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Ikea Kitchen Door Size Problem

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LynnJ

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I have been helping my son fit an Ikea kitchen.

The original plan included a 600mm wide integrated dishwasher. We knew that space on the run of cupboards including the dishwasher would be tight and depended on how much we could regain from removing a box around a 110mm drain pipe in the corner. As it turned out we were short by over 50mm. So plan B was to use a 450mm dishwasher.

We have now almost completed the kitchen and all was well until my son went back to Ikea to swap the 600mm door for a 450mm one. He was told “we only do a 450mm door in stainless steel, you will have to use a 500mm door “. :(
Had we known that before we could have left a 500mm space but that is now impossible without redoing half of the kitchen.

The door is foil (vinyl?) wrapped Abstrakt glossy black (it’s plain with slightly rounded edges).

Some of the options we have considered to get around this problem are:

1) Try and get a custom door made – a number of companies offer this service but I suspect I’d struggle to match the colour exactly– or am I wrong?
2) Cut down an IKea 500mm door and somehow making the cut edge blend in the best we can. At least the dishwasher is in a run of units so the edge is not fully exposed.

As I am not sure that painting the edge would be very successful, I thought of using a router to machine the door to 450mm by forming a groove from the back, removing all of the MDF but leaving the foil edge intact and wrap it around the newly cut door edge afterwards, perhaps with a narrow strip of wood inserted to give the required edge radius.

I have a few questions on this and any comments would be appreciated:

Is there is sufficient foil thickness to give it a chance of working?
Has anyone tried this before and if so what was the outcome?
How does foil react to being ‘cold formed’?
Would some gentle heat help (hairdryer)?
What is the best glue to use?

As there is 50mm ‘spare’ foil it could be wrapped around the back of the door as well, thereby making it less likely to become unglued.
 

jasonB

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Forget trying to cut the door and form it, the stuff is just too thin.

J
 

redmoorphil

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Or . . . you could make a feature of the door by cutting the excess out of the centre of the door - leaving two equally sized halfs, each with their edging intact, and use something like an H shaped stainless steel or black joining strip where you join the two halfs together. Or biscuit joint the two halfs together and run a thin strip of edging tape down the join. We did something similar in our first flat and used a contrasting colour and it worked fine.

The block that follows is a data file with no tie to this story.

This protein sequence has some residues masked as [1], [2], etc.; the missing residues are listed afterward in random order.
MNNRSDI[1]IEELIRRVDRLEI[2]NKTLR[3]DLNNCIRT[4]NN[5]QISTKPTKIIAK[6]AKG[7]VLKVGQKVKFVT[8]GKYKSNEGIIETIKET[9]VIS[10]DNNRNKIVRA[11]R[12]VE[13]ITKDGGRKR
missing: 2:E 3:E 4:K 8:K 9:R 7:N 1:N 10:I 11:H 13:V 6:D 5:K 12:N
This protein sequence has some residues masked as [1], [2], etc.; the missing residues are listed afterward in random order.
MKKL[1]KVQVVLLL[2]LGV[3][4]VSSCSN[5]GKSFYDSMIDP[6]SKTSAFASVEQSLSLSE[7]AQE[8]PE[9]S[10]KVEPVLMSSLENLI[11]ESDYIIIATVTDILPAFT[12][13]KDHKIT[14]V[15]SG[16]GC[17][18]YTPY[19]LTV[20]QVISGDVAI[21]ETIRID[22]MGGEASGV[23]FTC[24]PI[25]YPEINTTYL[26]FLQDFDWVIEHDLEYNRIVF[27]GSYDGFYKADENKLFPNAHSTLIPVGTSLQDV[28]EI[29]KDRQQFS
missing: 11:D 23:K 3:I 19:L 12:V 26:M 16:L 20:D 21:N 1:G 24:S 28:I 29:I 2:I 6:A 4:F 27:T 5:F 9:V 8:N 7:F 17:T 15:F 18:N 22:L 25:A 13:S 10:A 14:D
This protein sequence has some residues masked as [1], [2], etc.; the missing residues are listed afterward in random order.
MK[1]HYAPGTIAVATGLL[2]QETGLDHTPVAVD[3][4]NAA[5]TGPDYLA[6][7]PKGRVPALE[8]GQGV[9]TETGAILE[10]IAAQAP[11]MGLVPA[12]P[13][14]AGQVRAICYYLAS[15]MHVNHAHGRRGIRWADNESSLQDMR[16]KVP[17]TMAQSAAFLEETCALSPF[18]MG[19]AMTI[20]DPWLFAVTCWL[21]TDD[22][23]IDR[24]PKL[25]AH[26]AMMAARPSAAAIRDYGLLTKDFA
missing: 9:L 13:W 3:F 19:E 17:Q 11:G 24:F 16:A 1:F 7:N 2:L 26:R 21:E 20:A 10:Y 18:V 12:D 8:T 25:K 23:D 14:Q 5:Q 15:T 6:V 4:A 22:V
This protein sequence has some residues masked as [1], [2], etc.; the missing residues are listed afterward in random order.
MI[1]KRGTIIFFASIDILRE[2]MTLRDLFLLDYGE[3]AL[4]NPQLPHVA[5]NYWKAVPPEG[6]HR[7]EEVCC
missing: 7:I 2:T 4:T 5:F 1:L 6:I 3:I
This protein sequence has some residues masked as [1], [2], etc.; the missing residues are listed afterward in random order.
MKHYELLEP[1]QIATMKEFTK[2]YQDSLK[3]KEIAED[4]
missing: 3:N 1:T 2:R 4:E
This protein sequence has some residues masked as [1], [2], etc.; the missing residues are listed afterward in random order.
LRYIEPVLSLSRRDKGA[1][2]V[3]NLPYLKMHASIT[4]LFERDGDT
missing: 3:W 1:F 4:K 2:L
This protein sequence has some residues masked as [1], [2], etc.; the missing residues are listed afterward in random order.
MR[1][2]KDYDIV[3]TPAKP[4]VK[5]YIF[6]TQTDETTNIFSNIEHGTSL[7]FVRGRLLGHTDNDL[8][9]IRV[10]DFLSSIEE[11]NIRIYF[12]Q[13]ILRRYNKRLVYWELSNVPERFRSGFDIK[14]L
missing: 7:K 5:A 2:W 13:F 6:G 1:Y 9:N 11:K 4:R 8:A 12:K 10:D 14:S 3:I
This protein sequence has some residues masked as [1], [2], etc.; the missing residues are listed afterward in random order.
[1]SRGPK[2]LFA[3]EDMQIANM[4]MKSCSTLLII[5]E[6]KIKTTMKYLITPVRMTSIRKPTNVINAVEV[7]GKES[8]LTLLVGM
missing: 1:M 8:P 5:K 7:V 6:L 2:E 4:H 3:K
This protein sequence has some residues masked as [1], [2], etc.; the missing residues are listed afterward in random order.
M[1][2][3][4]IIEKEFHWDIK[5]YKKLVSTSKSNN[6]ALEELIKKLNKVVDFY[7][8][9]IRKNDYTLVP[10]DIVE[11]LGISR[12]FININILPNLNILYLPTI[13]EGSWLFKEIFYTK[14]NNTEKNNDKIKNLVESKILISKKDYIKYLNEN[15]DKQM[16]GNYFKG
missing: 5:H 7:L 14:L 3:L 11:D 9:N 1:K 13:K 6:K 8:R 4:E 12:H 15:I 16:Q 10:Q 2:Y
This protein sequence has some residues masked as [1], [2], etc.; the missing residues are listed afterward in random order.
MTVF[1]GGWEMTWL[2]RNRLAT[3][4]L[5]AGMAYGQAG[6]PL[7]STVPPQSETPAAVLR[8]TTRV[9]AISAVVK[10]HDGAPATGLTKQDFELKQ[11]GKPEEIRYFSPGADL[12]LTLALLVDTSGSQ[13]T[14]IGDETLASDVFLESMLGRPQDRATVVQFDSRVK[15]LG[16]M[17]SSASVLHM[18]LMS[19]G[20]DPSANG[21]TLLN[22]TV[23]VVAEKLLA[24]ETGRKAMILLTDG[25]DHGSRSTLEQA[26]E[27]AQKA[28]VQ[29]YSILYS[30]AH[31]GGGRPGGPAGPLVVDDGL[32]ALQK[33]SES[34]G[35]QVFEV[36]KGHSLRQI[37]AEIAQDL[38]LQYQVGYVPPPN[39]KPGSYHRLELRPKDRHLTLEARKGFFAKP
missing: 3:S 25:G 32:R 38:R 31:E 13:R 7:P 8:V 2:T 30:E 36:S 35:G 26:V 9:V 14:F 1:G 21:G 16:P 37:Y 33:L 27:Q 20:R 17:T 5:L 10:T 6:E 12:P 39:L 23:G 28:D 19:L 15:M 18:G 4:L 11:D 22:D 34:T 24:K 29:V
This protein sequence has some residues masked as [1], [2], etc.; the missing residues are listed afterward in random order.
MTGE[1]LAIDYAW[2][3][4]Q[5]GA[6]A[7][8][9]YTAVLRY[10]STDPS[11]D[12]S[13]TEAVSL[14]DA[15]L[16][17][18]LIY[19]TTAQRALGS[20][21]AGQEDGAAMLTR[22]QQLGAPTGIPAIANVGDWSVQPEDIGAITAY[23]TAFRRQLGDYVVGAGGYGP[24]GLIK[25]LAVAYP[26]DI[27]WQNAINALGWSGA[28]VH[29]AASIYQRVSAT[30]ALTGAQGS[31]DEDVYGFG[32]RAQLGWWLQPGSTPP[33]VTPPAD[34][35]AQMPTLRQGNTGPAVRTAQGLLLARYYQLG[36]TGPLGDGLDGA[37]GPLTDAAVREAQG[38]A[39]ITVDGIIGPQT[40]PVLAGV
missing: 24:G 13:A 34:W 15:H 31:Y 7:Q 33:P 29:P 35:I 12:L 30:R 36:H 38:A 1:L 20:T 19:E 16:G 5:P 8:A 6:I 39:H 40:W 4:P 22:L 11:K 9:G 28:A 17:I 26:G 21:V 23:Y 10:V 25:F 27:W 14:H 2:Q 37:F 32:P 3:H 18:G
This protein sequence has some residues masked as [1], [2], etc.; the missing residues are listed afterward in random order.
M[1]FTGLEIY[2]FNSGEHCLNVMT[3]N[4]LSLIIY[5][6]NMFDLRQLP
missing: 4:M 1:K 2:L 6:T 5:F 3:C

Lons

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redmoorphil":3hwk11ln said:
Or . . . you could make a feature of the door by cutting the excess out of the centre of the door - leaving two equally sized halfs, each with their edging intact, and use something like an H shaped stainless steel or black joining strip where you join the two halfs together. Or biscuit joint the two halfs together and run a thin strip of edging tape down the join. We did something similar in our first flat and used a contrasting colour and it worked fine.
It is possible to do it without the edging strips.

I did it years ago with a gloss cream door. (It was a slab style with a deep chamfered edge so impossible to disguise cut edges). I cut a std 600, 18mm thk MDF door to fit a custom made cupboard of 480mm. Cut each side 15mm oversize on a tablesaw then then carefully routed to give a clean edge each side 240mm. biscuit joined glued and clamped and the joint was barely discernable.

It's probably worth the cost of a door if you get it wrong. probably cheap in relation to the overall job.

I have a photo somewhere in the archives if I can find it.

You'll find if you cut the door that the foil is possibly white just under the surface. A good dodge is to run a black permanent marker down that before glueing up.

Bob
 

LynnJ

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Thanks all for your helpful replies.

I think I'll try and source a matching door first.

If I have no luck there I'll take the material out of the centre as advised. Hopefully it will be almost invisible, if not I'll add edging strip or a feature.

Lynn
 

Lons

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LynnJ":3328x1pj said:
Thanks all for your helpful replies.

I think I'll try and source a matching door first.

If I have no luck there I'll take the material out of the centre as advised. Hopefully it will be almost invisible, if not I'll add edging strip or a feature.

Lynn
Hi Lynn

Browns 2000 do gloss black and a range of door styles manufactured to size. I use the company occasionally though I always collect but I think they do a courier delivery. I have a current price list if you need an approximate cost but without checking I think they list prices on the site.

http://www.browns2000.co.uk/door-creato ... ens/styles

The door creator allows you to choose a style then a colour but worth ringing them if you need specific answers.
 
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